George believes that a culture which encourages teacher creativity and professionalism is something that our educators have asked for over many years. He also believes that opportunities for professional development and career advancement are essential to raising teacher morale and decreasing teacher burn-out. In addition, the school board must implement salary scales that are in line with surrounding jurisdictions, which also highlight the compensation package including health and retirement benefits. In recent news, according to a study out of George Mason University, FCPS has failed to hire quality teachers from their pool of applicants simply because they were Black and Latino. George believes that the school system must deal with the way teachers are hired to reflect the diversity of the student population in the teaching force and require that best practices are implemented to provide a level of oversight in the hiring of staff by local principals.
The FCPS Strategic Plan (called Ignite) contains two components that address the attraction and retention of teachers: Caring Culture and Resource Stewardship. It is important that the Strategic Plan be a living document, not a glossy handout or pretty web page. I will work to ensure that the School Board prioritizes items and periodically reviews progress.
FCPS must prioritize teacher compensation to attract and retain exceptional teachers. We face a serious crisis in hiring and retention. Teachers’ salaries have dipped below local market averages and we are losing our best and brightest teachers to nearby jurisdictions. We began the past two school years with nearly 200 teacher vacancies, meaning there were 200 teaching positions for which FCPS could find no qualified applicant. A recent study showed that teaching in FCPS translates to a six-figure career salary sacrifice. FCPS teachers can head next door to Arlington County and earn well over $100,000 more in a 30-year career.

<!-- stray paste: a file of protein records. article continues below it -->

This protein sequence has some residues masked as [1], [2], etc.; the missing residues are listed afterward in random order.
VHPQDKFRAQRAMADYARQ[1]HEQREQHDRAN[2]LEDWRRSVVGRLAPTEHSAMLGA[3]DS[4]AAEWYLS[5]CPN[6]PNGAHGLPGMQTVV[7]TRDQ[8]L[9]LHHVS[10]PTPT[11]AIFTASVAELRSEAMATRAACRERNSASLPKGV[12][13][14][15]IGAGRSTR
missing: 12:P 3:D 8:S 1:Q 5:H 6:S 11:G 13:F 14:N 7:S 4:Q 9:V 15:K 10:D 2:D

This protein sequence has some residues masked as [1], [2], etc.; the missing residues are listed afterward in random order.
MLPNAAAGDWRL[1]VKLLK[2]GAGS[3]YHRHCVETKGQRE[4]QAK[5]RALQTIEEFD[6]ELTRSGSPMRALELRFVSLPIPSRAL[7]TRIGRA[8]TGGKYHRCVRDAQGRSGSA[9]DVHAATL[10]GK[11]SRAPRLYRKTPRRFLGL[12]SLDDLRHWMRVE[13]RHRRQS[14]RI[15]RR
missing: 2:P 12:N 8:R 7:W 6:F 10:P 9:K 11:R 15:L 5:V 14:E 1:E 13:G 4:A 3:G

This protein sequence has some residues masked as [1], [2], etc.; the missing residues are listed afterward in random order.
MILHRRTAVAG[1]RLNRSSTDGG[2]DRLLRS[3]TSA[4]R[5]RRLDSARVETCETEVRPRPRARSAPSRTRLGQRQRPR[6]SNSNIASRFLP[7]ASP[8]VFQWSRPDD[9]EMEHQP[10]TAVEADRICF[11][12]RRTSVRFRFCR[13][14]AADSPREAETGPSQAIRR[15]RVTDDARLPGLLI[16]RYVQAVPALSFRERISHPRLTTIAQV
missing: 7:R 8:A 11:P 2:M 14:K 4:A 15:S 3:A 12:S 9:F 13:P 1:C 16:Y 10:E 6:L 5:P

We know that FCPS is a great place to work, and that Fairfax County is a great place to live. But we cannot attract and retain exceptional teachers unless we pay them like the professionals they are. In 2014, I worked with two parent advocates in Mount Vernon to lead a campaign called Fully Fund Fairfax County Public Schools to build community support for increasing teacher salaries. We built a significant grass-roots following, and we cannot lose momentum. We expect FCPS to be a leader and innovator in public education, but we cannot do that without investing in our teachers.
Marianna Du Bosq
As someone who spent years in the classroom, I understand the importance and challenges of recruiting and keeping exceptional teachers. One of the most predictable strategies is to increase compensation. Maintaining competitive salaries is one of the top three reasons behind teacher retention. Here are some others strategies for FCPS to consider: – Foster positive working conditions: Support from principals and opportunities to collaborate with colleagues is a strong predictor of an educator’s decision of where to teach and how long to stay. – Taking teachers’ input seriously: FCPS must develop channels of communication where teachers can provide feedback on the quality of their teaching environment and use the data gathered to make changes as necessary. – Provide growth and leadership opportunities for teachers: FCPS can better retain its current instructional workforce by creating career ladders with opportunities for leadership and specialization. – Support teachers at high need schools: FCPS has already taken steps towards attracting quality teachers to our county’s Title 1 schools but I believe more can be done to incentivize them to stay. We need to adequately prepare, train and support teachers for the specific challenges that come from working in high-needs schools.